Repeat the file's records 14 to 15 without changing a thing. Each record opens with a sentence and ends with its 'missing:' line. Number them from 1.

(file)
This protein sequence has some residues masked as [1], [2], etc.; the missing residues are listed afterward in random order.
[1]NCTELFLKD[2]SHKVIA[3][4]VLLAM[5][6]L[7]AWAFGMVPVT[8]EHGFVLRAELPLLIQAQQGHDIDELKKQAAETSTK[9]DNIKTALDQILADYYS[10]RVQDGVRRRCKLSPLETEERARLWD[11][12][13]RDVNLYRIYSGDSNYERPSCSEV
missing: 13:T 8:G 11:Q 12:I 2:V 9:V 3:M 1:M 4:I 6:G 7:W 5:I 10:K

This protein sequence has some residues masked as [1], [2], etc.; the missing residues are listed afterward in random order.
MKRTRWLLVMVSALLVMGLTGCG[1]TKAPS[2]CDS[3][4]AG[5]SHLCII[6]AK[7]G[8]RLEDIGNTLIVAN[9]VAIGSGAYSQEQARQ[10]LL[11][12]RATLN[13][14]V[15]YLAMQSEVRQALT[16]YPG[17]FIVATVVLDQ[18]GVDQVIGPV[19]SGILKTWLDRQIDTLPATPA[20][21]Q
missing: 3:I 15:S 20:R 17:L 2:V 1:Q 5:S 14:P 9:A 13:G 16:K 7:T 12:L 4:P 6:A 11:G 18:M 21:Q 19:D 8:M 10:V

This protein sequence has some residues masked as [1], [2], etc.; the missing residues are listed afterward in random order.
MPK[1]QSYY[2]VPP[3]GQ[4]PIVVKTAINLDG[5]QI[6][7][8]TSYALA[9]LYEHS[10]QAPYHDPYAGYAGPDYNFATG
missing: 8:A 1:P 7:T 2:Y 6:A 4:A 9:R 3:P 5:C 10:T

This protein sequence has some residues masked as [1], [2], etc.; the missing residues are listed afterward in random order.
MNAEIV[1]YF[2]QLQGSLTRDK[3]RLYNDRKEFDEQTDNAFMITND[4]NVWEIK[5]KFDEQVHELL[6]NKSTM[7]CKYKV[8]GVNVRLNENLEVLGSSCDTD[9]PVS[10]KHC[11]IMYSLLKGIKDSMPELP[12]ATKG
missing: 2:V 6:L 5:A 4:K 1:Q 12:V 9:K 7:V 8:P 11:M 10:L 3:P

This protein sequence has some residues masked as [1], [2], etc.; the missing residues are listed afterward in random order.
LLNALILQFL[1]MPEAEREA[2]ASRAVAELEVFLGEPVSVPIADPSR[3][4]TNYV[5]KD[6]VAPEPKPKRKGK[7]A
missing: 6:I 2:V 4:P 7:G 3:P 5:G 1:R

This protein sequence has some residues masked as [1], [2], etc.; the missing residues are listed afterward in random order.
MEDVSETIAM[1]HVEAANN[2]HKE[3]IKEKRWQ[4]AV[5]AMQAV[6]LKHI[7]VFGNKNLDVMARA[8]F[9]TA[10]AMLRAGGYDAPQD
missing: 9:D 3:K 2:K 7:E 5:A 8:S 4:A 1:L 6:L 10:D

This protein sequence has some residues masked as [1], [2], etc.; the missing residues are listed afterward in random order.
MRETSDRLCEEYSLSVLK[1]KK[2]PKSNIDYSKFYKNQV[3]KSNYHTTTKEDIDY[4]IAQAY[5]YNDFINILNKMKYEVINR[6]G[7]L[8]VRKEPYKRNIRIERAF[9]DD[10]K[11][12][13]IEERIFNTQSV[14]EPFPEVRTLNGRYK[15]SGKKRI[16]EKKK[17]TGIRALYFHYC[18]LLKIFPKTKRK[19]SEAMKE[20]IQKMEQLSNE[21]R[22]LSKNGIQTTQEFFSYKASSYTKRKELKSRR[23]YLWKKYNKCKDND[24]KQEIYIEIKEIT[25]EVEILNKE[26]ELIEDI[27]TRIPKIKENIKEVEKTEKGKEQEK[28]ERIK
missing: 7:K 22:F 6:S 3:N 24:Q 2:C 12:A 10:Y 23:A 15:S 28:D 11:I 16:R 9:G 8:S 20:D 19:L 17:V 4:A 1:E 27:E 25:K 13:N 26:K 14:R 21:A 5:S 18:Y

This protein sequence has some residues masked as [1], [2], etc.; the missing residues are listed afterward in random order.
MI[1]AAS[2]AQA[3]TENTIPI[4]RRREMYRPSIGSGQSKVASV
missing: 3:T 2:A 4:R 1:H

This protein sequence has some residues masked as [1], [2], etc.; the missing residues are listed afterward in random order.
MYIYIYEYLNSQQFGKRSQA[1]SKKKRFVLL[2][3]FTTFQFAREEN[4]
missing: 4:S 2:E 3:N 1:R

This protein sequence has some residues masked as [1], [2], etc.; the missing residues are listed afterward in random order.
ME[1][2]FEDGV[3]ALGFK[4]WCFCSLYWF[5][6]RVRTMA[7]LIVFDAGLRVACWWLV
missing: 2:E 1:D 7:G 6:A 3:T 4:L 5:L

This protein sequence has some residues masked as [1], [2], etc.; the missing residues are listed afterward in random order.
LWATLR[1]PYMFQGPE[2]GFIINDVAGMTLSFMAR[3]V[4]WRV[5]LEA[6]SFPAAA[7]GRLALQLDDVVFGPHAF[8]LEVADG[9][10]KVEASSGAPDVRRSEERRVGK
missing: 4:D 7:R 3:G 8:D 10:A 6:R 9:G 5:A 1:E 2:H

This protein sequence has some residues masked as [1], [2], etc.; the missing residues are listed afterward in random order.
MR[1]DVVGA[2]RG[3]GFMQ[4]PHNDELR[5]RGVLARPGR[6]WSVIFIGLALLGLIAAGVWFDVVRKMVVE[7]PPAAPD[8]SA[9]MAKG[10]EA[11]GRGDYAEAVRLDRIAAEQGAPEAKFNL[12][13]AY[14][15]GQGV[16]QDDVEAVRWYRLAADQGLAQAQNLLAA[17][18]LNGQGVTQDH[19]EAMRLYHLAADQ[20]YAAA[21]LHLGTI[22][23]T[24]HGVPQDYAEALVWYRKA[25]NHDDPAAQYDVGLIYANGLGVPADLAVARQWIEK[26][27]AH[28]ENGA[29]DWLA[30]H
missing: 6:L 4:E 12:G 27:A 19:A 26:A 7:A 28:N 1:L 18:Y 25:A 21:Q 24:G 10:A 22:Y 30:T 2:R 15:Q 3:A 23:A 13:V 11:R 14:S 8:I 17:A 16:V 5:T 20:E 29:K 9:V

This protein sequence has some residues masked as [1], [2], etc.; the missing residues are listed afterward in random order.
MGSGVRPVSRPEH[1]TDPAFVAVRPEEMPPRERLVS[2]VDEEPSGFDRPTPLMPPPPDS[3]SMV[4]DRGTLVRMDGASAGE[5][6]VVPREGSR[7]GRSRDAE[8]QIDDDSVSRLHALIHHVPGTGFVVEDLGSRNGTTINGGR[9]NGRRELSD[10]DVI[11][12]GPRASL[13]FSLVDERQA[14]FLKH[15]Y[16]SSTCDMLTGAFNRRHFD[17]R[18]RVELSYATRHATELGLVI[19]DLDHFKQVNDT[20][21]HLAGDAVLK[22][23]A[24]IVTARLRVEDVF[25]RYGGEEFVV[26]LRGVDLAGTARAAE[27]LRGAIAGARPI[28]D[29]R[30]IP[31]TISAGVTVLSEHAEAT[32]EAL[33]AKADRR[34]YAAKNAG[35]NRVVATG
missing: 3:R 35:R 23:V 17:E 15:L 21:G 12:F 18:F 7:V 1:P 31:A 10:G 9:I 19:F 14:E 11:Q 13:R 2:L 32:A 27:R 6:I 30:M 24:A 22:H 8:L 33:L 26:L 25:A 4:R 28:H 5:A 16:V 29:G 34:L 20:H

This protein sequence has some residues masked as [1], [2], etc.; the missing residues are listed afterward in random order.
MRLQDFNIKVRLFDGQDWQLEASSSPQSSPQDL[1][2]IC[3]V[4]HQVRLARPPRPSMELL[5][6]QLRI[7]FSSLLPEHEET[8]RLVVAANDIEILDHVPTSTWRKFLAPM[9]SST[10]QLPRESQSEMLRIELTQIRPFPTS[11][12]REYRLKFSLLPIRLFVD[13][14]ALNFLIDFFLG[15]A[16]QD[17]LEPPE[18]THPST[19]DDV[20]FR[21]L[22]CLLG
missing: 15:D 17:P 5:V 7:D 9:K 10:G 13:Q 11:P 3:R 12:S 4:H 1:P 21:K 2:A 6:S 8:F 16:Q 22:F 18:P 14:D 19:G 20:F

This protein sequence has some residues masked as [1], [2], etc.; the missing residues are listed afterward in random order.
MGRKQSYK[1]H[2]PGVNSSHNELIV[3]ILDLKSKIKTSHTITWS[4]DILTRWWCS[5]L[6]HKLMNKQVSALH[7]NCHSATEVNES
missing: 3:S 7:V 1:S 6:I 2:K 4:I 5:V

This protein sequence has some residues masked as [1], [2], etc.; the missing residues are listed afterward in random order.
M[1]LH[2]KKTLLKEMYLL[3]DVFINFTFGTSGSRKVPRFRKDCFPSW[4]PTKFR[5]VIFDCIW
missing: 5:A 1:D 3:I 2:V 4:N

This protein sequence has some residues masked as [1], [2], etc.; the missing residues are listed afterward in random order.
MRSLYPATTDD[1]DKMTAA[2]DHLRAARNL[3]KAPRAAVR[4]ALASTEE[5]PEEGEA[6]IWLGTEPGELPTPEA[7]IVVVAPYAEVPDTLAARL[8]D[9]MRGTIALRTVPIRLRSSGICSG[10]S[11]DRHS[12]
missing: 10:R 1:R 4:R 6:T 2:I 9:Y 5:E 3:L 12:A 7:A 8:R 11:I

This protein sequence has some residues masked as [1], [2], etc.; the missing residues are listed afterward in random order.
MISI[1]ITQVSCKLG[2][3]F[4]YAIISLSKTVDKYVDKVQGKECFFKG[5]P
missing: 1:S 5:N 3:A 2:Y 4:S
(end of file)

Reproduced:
This protein sequence has some residues masked as [1], [2], etc.; the missing residues are listed afterward in random order.
MRLQDFNIKVRLFDGQDWQLEASSSPQSSPQDL[1][2]IC[3]V[4]HQVRLARPPRPSMELL[5][6]QLRI[7]FSSLLPEHEET[8]RLVVAANDIEILDHVPTSTWRKFLAPM[9]SST[10]QLPRESQSEMLRIELTQIRPFPTS[11][12]REYRLKFSLLPIRLFVD[13][14]ALNFLIDFFLG[15]A[16]QD[17]LEPPE[18]THPST[19]DDV[20]FR[21]L[22]CLLG
missing: 15:D 17:P 5:V 7:D 9:K 10:G 13:Q 11:P 3:R 12:S 4:H 1:P 21:K 2:A 6:S 8:F 16:Q 22:F 18:P 14:D 19:G 20:F

This protein sequence has some residues masked as [1], [2], etc.; the missing residues are listed afterward in random order.
MGRKQSYK[1]H[2]PGVNSSHNELIV[3]ILDLKSKIKTSHTITWS[4]DILTRWWCS[5]L[6]HKLMNKQVSALH[7]NCHSATEVNES
missing: 3:S 7:V 1:S 6:I 2:K 4:I 5:V